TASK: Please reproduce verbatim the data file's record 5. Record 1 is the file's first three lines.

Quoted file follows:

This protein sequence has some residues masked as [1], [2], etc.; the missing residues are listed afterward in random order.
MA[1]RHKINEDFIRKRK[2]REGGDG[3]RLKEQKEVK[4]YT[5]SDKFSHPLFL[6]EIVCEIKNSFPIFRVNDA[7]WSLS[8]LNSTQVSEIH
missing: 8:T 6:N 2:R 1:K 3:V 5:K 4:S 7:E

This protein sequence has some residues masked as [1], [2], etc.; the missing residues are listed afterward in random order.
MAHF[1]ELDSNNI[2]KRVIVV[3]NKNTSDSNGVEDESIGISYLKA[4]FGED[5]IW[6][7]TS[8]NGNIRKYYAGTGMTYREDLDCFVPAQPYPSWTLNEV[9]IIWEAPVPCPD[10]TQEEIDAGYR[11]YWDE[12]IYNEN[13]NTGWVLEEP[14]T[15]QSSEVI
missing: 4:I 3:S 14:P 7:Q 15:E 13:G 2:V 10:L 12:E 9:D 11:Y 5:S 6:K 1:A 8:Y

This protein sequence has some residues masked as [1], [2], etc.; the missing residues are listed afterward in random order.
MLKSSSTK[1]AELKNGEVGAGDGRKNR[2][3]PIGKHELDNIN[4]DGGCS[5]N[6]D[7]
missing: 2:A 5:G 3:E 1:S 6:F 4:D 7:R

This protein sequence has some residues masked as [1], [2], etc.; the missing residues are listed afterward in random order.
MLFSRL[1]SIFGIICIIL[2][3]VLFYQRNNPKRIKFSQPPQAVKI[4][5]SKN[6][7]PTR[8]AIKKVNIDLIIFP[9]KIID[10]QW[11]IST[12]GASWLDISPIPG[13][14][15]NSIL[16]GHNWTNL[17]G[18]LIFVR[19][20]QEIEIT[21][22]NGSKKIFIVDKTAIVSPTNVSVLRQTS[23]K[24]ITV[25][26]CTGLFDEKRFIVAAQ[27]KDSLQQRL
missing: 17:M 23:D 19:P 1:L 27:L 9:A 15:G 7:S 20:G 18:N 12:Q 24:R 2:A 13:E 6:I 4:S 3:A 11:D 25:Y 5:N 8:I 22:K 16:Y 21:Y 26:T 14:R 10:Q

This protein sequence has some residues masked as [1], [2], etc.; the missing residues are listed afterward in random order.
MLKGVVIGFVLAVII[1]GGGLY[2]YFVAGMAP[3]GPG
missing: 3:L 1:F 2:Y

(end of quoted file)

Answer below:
This protein sequence has some residues masked as [1], [2], etc.; the missing residues are listed afterward in random order.
MLKGVVIGFVLAVII[1]GGGLY[2]YFVAGMAP[3]GPG
missing: 3:L 1:F 2:Y